Sponsored By

Cisco hasn't listed offerings on a hyperscaler marketplace yet, but it is building out a road map.

James Anderson

August 25, 2022

6 Min Read
Cloud
Shutterstock

Cisco Systems looks to grow its partnership with cloud marketplace providers and collaborate more with non-resale partners.

Cisco partner executives shared their ambitions teaming more with cloud giants AWS, Microsoft Azure and Google Cloud on their marketplaces. That initiative is part of a larger movement to align Cisco’s route to market around customer purchasing preferences. Channel leadership in 2022 have been emphasizing increased managed services as part of that alignment. But executives shared plans to also align more closely with the public cloud providers.

oliver-tuszik-cisco-2018.jpg

Cisco’s Oliver Tuszik

Oliver Tuszik, senior vice president of Cisco’s global partner sales and general manager of routes to market, said all virtual sales teams have joined the partner organization. Nick Holden, vice president of global strategic partner sales and co-sell, said Cisco will build and deliver cloud-native solutions to be sold in a cloud marketplace environment.

“We want to provide more access to our technologies through the cloud marketplace as a procurement engine for our customers. We want to partner within the marketplace itself with the ecosystem of partners in the marketplace,” Holden said.

The executives made these comments during a Wednesday roundtable with analysts and journalists.

Cisco does not currently offer those services on hyperscaler marketplaces. However, Holden said the company has placed the offerings on its road map for fiscal years 2023 and 2024. Cisco does, however, offer its AppDynamics, ThousandEyes, Duo, Umbrella and other offerings on those marketplaces.

Holden-Nick_Cisco-e1661434014700.jpg

Cisco’s Nick Holden

Anurag Agrawal, founder and chief global analyst at Techaisle, said Cisco is demonstrating its commitment to embrace new go-to-market strategies. Those include managed services, marketplaces and co-selling.

“Cisco is not the same old hardware company anymore, where everything is sold through a value-added reseller,” Agrawal told Channel Futures. “It is keeping up with the evolving customer-buying process and preference, and how the partners go to market as well.”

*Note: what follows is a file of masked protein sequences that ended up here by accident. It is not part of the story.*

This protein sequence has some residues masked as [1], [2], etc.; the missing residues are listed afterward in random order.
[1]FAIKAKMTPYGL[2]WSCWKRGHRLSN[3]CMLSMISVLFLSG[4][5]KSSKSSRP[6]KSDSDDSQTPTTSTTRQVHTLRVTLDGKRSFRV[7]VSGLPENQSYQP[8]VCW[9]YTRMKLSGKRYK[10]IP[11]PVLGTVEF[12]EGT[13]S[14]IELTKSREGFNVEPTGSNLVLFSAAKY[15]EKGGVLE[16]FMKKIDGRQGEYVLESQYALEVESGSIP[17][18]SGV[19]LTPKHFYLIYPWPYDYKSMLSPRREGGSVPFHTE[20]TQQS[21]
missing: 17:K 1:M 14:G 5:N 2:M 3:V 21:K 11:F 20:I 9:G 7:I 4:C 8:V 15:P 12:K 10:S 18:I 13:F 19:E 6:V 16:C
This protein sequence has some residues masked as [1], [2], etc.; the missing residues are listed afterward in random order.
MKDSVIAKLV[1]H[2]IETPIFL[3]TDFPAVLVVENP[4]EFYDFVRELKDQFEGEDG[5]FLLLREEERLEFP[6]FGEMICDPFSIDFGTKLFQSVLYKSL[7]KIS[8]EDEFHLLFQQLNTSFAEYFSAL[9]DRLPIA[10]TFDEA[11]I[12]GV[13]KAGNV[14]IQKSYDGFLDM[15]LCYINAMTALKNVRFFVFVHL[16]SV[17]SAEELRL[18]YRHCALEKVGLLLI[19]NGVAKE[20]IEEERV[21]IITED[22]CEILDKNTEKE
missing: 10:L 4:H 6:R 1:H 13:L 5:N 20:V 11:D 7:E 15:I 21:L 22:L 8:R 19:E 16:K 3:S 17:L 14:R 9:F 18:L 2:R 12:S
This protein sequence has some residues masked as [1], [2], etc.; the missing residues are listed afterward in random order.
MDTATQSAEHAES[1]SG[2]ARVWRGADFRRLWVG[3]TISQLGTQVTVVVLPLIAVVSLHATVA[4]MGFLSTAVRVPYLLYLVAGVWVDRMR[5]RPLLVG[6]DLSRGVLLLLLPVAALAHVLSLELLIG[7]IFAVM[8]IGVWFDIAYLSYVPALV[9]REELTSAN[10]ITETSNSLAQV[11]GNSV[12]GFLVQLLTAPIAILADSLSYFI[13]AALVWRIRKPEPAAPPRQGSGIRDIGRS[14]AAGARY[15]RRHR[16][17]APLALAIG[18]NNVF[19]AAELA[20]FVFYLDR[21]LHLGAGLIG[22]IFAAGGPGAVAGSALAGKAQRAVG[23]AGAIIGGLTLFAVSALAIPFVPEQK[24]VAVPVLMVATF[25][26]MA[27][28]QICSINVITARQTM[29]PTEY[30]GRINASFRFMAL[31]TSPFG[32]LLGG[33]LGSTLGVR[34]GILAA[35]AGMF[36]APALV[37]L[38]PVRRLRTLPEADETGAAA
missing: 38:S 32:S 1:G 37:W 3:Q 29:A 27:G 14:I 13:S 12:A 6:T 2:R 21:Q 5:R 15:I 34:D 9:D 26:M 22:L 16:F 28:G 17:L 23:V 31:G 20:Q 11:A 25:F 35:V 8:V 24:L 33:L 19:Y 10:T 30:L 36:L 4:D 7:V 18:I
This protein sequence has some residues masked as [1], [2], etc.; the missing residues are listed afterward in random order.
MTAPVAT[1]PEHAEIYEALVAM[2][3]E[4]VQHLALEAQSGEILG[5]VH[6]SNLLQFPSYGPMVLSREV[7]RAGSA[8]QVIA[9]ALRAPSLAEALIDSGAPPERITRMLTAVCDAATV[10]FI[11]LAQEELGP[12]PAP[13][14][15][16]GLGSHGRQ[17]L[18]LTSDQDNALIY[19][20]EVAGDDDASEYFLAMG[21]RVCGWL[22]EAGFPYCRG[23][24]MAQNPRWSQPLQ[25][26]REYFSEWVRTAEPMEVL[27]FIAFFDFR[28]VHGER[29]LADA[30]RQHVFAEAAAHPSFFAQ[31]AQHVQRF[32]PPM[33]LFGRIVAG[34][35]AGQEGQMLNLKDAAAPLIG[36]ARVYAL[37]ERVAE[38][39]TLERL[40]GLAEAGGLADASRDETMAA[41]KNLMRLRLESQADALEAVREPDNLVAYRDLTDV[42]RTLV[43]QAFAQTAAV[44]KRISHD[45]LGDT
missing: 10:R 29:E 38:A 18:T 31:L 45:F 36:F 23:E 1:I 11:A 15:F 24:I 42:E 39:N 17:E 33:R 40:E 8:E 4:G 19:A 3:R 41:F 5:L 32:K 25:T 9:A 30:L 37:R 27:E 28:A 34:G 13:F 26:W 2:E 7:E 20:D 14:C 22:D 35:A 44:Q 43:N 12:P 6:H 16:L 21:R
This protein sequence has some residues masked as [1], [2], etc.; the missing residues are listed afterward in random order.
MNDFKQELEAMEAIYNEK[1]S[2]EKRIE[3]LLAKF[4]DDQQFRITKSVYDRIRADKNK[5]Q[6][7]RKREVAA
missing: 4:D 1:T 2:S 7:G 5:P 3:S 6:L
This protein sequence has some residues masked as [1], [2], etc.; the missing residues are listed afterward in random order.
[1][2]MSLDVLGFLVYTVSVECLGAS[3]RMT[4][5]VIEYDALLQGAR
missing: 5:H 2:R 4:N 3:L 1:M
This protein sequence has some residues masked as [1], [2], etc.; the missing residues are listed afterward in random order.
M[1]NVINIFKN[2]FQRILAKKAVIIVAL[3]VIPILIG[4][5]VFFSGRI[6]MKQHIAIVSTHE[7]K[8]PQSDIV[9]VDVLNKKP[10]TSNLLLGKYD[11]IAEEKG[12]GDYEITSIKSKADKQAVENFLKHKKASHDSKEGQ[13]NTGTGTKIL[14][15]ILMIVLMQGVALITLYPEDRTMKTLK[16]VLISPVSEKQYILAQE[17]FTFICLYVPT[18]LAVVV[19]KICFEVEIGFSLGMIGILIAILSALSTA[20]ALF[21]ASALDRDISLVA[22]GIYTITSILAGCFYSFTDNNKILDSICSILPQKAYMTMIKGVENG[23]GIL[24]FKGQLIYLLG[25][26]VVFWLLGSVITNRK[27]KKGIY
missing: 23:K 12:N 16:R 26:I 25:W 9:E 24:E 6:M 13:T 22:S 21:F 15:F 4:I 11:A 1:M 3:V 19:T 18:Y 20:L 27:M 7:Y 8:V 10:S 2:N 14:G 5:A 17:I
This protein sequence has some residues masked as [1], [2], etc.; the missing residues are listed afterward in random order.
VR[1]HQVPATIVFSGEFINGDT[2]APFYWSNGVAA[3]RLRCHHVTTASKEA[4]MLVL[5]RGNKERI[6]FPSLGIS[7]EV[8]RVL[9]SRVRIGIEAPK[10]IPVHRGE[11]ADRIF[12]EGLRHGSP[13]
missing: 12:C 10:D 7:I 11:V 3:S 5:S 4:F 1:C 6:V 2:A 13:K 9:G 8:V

Agrawal-Anurag_Techaisle.jpg

Techaisle’s Anurag Agrawal

Co-Selling

Notably, Cisco has updated Nick Holden’s title to include co-selling. Company executives said they are building new incentives for direct and indirect sellers. They are also developing new programmatics to generate more business with non-transacting partners. Holden said Cisco is adding co-cell business development selling resources. Cisco reported a 400% growth rate for cloud co-selling.

“Part of the model that we’re looking at is, how do we become more attractive to software companies and other companies that don’t necessarily sell our licenses, our software or our hardware, to bring their value into our selling motion and bring our value to them in our selling motion?” Holden said.

Here’s our most recent list of important channel-program changes you should know.

Those non-transacting parties might be ISVs that can build complementary software into Cisco’s. They could also be consultancies like Deloitte, Accenture or a smaller player. And it might be with a hyperscaler like Microsoft Azure, whose account managers might team with Cisco account managers.

Gallo-Jason_Cisco-e1582052984878.jpg

Cisco’s Jason Gallo

Jason Gallo attributed the marketplace and co-sell initiatives to the growing need for complex offerings.